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No more cherry pickers for technicians looking over RAAF’s largest plane

Royal Australian Air Force maintainers from No. 36 Squadron and Practical Engineering contractors, manoeuvre a telescopic working platform around a C-17A Globemaster aircraft, in the new No. 36 Squadron maintenance hangar at RAAF Base Amberley.

Globemasters get to remote airfields around the world, but what if you need to get to a remote spot on a Globemaster?

A telescopic docking system will do the trick.

Recent fit checks at RAAF Base Amberley validated the system, which is part of a new C-17A hangar that will be handed over in October.

The system is the first of its kind in Australia, and can not only maintain the C-17A, but other large aircraft like the KC-30A.

The system comprises two telescoping masts equipped with a working platform suspended from a crane trolley (tele-platforms).   

Officer Commanding No. 86 Wing Group Captain Steve Pesce said the major benefit of tele-platforms for home station checks was the overhead operation.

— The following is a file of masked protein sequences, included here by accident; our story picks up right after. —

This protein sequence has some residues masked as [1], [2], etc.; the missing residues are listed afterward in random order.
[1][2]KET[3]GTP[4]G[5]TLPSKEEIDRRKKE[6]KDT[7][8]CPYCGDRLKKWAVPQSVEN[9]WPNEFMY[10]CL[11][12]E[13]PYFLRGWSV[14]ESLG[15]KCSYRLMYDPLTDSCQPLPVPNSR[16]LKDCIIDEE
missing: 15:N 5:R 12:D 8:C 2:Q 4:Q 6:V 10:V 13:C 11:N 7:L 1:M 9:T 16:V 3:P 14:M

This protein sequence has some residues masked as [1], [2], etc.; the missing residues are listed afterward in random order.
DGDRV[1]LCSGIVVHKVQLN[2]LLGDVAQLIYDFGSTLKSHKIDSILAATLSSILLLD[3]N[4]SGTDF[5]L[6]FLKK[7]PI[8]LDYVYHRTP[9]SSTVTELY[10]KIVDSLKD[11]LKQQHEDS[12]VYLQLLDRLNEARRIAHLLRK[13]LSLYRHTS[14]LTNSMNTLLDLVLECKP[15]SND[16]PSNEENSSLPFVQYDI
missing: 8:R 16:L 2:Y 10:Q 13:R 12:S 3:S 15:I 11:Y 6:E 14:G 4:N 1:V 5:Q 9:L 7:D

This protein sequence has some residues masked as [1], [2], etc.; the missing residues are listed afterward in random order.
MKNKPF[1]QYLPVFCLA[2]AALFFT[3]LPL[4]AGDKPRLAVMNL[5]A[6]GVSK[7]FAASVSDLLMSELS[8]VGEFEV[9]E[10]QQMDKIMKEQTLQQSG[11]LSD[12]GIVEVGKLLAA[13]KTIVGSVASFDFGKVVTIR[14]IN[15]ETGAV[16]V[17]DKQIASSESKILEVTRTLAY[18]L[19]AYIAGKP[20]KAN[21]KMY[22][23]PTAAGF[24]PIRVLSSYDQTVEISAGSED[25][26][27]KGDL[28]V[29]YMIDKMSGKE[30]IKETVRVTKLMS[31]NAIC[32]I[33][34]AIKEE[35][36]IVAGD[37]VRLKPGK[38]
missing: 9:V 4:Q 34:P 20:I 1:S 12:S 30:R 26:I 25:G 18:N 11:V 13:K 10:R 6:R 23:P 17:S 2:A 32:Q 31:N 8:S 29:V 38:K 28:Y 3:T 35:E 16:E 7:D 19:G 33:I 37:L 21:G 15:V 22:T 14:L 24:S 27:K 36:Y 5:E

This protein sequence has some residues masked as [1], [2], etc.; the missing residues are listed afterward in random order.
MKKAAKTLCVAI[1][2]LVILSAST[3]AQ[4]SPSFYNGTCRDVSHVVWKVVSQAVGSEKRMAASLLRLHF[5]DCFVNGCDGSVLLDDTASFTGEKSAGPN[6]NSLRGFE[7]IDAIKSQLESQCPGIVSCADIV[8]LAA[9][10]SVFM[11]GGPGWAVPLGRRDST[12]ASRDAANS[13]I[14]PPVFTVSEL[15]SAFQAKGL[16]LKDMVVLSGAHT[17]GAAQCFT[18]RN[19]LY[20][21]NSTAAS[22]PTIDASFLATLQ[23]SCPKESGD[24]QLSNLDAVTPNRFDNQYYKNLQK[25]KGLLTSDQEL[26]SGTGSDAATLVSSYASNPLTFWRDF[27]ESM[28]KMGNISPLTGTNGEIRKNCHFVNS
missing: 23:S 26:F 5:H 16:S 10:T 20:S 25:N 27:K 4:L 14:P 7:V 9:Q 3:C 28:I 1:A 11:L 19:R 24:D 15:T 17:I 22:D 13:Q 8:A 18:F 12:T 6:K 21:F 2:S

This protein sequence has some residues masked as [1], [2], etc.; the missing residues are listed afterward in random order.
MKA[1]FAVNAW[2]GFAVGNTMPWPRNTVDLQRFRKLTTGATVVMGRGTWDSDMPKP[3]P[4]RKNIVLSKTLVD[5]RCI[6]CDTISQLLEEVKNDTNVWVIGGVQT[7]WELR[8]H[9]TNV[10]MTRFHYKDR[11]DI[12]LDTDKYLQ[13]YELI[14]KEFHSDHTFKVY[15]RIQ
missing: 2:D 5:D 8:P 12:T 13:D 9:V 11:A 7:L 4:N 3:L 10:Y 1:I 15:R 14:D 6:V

“The C-17A telescopic docking system is an innovative technology that enables more efficient access for our technicians across a wide array of aircraft without the need for dedicated stands,” Group Captain Pesce said.

“It significantly reduces workplace health and safety risks, which is always a key consideration when working at heights on large aircraft.”

Senior Engineering Officer No. 36 Squadron Squadron Leader Evan Smith said technicians had previously relied solely on lift platforms, cherry pickers and working-at-heights harnesses to access the exterior of the C-17A.

“The new tele-platforms will make it easier and safer for our technicians to access hard-to-reach parts of the aircraft,” Squadron Leader Smith said.

“Ultimately, it will result in more efficient maintenance on C-17A, particularly during the home station check and other larger, hangar-based maintenance tasks.”

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